Add a Mallet to Your Tool Collection

Rubber Mallet
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Once you have a hammer or two--probably a standard claw hammer and perhaps a tack hammer--most DIYers (and all serious woodworkers) will find a need for one or more specialty hammers for the workshop.

A standard metal-faced hammer just isn't appropriate for all uses.  The first of these specialty striking tools is a mallet, the most common forms of which are the wooden mallet and the rubber mallet.


The Wooden Mallet

Wooden mallets are used in woodworking and carpentry to drive wooden pieces together, such as when assembling dovetail joints, or when hammering dowels or chisels. Metal hammer faces can damage wood surfaces or the ends of chisels, and a wooden mallet will not mar either wood surfaces or tools. A wooden mallet also makes it easier to control a chisel, since it strikes with less force than a metal hammer. 

Prices for wooden mallets range from $10 to well over $30, but there's little reason to buy expensive types, especially for ordinary DIY use (skilled woodworkers, though, may well own several wooden mallets in a variety of sizes for use in fine joinery and carving). Wooden mallets are usually made of beechwood, which a medium-density wood that won't damage workpieces. 

The Rubber Mallet

Rubber mallets sometimes called "soft mallets," are used when an even softer blow is needed--where even a wooden mallet might cause damage.

The uses for a rubber mallet are many, and for most DIYers, this is the type of mallet that will be most useful. They are often used to form sheet metal, since they are not likely to cause dents, to shift panels of wallboard in place, in upholstery work, and a variety of other uses:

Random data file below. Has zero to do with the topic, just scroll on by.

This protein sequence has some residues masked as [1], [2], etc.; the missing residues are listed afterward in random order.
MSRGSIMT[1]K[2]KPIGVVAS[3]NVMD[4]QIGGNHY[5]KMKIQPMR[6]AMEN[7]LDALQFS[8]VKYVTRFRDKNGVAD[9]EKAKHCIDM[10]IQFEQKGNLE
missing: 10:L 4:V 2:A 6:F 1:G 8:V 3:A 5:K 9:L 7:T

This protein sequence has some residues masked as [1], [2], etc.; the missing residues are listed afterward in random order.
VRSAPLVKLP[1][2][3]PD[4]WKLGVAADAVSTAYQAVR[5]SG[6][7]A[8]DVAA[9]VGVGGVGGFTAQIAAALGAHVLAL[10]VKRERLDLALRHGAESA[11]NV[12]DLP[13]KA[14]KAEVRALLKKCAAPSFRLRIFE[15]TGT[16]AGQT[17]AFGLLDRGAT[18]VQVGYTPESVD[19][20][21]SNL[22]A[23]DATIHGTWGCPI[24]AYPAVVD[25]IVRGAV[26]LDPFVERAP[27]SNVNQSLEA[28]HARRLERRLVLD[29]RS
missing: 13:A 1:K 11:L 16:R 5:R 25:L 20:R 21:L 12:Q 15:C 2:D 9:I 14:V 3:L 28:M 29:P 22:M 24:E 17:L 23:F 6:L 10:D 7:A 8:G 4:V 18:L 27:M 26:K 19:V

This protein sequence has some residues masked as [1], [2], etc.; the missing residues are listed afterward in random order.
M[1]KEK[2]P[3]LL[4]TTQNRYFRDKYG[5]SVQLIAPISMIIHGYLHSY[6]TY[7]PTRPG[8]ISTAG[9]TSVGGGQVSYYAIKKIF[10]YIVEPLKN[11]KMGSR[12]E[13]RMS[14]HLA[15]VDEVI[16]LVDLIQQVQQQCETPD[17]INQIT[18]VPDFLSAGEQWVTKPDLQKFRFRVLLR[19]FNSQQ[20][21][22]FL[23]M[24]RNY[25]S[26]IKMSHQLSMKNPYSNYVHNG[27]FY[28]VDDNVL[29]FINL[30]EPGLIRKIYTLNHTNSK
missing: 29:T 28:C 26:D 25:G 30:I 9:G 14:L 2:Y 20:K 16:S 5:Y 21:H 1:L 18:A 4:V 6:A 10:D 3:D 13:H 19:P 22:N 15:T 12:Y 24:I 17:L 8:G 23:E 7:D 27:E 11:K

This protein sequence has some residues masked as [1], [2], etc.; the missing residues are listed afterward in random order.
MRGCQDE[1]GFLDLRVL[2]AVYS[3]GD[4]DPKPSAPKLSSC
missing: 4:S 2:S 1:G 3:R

• For ceramic tile, it helps gently tap tile into place.
  • Laminate flooring: great for this brittle material, for snugging up joints without damaging pieces. 
  • Tap carpeting onto tacking strips.
  • A “sounding device” if you need to hear what is behind a wall or in a pipe.
  • PVC pipe work, to snug up joints. 

Rubber mallets come in two styles: those with solid rubber heads attached to a handle, and those to which rubber pads are attached to the faces of a metal head. These latter types often have rubber pads of two different densities on the opposite faces, and some even have interchangeable pads. 

Here, too, there's little reason to spend a lot of money on a rubber mallet. If you are paying more than $10 to $20, it is questionable if you are truly getting your money's worth. The Handsam is a good mid-range mallet, both in terms of price and quality.

For working with sheet metal, such as doing automotive body work, consider the Thor mallet, which has minimal rebound and features a mallet head tends to mar less than cheaper mallets.